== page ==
Upcoming Events

Events for April 1, 2017

CIFF 41

April 1, 2017, 12:00 pm – 12:00 am

The 41st Annual Cleveland International Film Festival returns to the Akron Art Museum, the Akron-Summit County Public Library and the Nightlight Cinema for film screenings in Akron.  

CIFF 41

April 1, 2017, 12:00 pm – 12:00 am

The Cleveland International Film Festival returns to the Akron Art Museum, the Akron-Summit County Public Library and the Nightlight Cinema for Neighborhood Screenings in Akron.

CIFF 41 screenings in Akron will be held on March 31 (at the Akron-Summit County Public Library) and April 1 (at the Akron Art Museum and the Nightlight Cinema).

For Tickets and Additional Information, visit http://www.clevelandfilm.org/akron or call 877.304.FILM (3456). Use the code AKRON to receive a $2 discount off each ticket purchase.


Screenings at the Akron Art Museum:

12:00 PM
Family Shorts Program 2
International 2016 • 95 minutes I Code AFAM01

Birdlime
The Boy Who Learned to Fly
A Children's Song
Fred
The Gift
Lemonade Mafia
Pearl
"Take My Heart Away" - Johnny Clegg
Waterbaby


2:15 PM
The Next Webisode – Web Series Program
73 minutes I Code NEXT01

"Adam Vicarel - Designer" from Artisans
"Chapter No. 1" from Gunner Jackson
"Family" from Almost Asian
"Honk" from The Wizards of Aus
"Lydia Might Be a Lesbian" from Guest Appearances
"Moyzee" from Amy Street
"Pilot" from Seeking Sublet
"Project X" from Field of Vision
"The Robbery" from The Minutes Collection

4:15 PM
The Good Postman
Directed by Tonislav Hristov
BULGARIA, FINLAND 2016 • 82 minutes I Code GOOD01
recommended for high school students

Nestled near Turkey’s border is a tiny Bulgarian village that has seen its share of weary travelers over the centuries dating back to the early years of the Ottoman Empire. Now, given the multitude of instability in Africa and the Middle East, this village is again seeing the foot traffic of refugees trying to find a new home anywhere in Europe. THE GOOD POSTMAN is director Tonislav Hristov’s sixth documentary, and it couldn’t be more timely given the wave of refugees and nationalism that is sweeping through Europe and here at home. When Ivan, the titular postal worker, decides to run for mayor of the town of a few dozen people, he runs on a platform of granting asylum to the refugees. His thinking is this will re-energize the sleepy and decrepit town. A microcosm of much larger stages, the town and its people contain all the characters we’re seeing in our political theater today—including an ill-mannered malcontent who thinks the refugees will be the end of the town. Beautifully shot and poignant, THE GOOD POSTMAN is a nice reminder that there is still good in people. (In Bulgarian with subtitles) —T.W.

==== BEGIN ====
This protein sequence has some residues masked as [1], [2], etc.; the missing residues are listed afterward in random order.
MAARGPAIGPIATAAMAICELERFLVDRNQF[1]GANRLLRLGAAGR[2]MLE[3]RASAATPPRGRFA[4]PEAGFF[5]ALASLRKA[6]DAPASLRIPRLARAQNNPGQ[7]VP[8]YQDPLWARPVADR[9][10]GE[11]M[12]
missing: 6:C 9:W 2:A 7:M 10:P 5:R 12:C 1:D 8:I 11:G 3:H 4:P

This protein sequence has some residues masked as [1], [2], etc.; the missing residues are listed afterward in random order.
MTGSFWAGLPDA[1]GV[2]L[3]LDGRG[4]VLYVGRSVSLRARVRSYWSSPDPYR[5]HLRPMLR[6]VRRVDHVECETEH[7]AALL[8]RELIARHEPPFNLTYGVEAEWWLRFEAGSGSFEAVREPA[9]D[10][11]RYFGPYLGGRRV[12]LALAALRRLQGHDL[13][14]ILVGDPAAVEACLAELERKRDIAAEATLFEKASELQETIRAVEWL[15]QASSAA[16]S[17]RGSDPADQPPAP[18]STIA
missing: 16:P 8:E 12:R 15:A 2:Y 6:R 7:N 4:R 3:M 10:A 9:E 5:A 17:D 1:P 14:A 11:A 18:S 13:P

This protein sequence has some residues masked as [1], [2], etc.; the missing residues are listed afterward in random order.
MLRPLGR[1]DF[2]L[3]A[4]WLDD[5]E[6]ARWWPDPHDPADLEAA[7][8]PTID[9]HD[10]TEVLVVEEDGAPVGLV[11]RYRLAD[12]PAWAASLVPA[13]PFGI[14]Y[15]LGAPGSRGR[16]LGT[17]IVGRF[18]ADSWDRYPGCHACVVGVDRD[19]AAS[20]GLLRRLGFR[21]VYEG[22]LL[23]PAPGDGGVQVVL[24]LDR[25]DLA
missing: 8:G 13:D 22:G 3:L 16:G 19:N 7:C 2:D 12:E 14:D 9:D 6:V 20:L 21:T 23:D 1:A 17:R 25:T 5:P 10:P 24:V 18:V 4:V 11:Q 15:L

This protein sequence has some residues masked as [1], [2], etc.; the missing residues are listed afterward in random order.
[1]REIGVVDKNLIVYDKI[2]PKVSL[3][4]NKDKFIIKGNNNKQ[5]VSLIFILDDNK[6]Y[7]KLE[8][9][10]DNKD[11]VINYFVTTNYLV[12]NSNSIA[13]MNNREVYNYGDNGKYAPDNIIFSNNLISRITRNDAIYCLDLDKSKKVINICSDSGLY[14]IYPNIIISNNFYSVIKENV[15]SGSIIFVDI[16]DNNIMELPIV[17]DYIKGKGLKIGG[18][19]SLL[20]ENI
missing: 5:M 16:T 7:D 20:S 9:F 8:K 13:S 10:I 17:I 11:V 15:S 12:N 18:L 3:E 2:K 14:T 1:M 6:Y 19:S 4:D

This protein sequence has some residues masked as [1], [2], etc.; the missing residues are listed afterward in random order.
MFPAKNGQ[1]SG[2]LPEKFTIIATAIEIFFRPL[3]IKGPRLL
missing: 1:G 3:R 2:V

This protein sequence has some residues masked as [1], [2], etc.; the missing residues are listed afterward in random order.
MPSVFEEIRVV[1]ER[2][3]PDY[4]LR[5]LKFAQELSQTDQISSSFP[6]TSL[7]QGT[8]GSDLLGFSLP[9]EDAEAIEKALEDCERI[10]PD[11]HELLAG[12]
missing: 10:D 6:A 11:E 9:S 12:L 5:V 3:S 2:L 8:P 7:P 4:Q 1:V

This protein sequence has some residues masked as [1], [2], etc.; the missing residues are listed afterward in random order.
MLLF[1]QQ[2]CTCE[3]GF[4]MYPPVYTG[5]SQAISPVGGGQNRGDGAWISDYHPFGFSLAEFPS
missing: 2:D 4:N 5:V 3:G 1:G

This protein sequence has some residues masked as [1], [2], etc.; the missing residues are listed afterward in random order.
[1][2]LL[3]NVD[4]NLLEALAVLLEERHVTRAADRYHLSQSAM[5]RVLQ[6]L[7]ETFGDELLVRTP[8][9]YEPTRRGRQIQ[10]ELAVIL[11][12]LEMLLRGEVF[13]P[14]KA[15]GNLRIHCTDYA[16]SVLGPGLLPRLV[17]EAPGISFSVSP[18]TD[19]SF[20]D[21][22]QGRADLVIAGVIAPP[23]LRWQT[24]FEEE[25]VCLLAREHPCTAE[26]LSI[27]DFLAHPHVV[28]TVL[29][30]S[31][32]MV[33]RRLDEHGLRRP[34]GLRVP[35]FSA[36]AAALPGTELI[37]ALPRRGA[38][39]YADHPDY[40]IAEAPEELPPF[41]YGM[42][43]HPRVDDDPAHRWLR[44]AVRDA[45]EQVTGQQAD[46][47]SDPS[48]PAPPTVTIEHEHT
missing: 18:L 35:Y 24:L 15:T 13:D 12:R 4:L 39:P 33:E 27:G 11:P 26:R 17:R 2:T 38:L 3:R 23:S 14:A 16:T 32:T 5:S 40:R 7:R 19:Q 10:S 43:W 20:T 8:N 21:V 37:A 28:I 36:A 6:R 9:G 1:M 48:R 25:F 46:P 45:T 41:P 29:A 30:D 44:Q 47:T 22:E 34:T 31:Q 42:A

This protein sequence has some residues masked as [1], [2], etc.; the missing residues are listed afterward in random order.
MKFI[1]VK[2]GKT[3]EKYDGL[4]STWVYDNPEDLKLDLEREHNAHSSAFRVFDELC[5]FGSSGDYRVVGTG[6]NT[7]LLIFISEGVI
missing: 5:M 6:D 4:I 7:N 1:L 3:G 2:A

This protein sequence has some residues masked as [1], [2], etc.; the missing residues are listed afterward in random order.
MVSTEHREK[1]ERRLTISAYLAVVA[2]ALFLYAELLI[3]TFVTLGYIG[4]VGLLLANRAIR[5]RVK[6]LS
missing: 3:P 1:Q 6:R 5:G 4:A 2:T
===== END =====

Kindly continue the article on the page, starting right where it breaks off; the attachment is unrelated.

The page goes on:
6:30 PM
Voices of the Hill
Directed by Carla LynDale Carter
USA 2016 • 73 minutes I Code VOIC01
recommended for high school students

Located in Summit County, Twinsburg Heights is made up of 14 streets in Twinsburg, Ohio. It is listed as a census-designated place or CDP, which basically means it’s a community that doesn’t enjoy the same rights as the rest of Twinsburg. Through the years, it’s earned a reputation for being scary—a false stereotype deeply rooted in racism (the Klu Klux Klan once stood at the bottom of the hill that divides the area from Twinsburg in an effort to intimidate the segregated African-American population). For many years the city largely ignored the Heights. Its citizens had to fight for such basic necessities as roads and street lights. In fact, they didn’t have running water until 1973. But despite the lack of support, Heights residents always rallied together, helping their neighbors, even teaming up to build a community center. Their inspiring story is the focus of VOICES OF THE HILL, a documentary that was made mainly by Twinsburg high school students. It’s a heartfelt tribute to the hardworking men and women who built their neighborhood with an abundance of blood, sweat, and tears. —E.F.

8:30 PM
The Force
Directed by Peter Nicks
USA 2017 • 93 minutes I Code FORC01
recommended for high school students

At the start of the gripping documentary THE FORCE, the Oakland Police Department (OPD) has been under federal oversight for over a decade and is working diligently to reform its policies and operations. Complicating matters is that the department is short-staffed and facing a community that’s growing frustrated with and resentful toward actions perceived to be indifferent. As relations between police and constituents grow even more contentious after a rash of officer-involved shootings, OPD then faces internal turmoil: accusations of sexual misconduct, a racist texting scandal, and the resignation of a staggering three police chiefs in just nine days. THE FORCE is a gritty microcosm of the racial and societal tensions plaguing cities and police forces across the U.S., and it doesn’t shy away from exposing the underlying issues causing this friction. Above all, the film illustrates that the divide between good intentions and actual implementation is often very wide—and trying to enact measurable change is a deeply flawed process that’s perpetually a work-in-progress. —A.Z.

10:40 PM
After Hours Shorts: Program 4
INTERNATIONAL 2016 • 95 minutes I Code AART01

Critical Miss
Dawn of the Deaf
It's Been Like a Year
Monitor
A Nearly Perfect Blue Sky
Next Time You'll Know Better
Night of the Slasher
A Zombie Love Story

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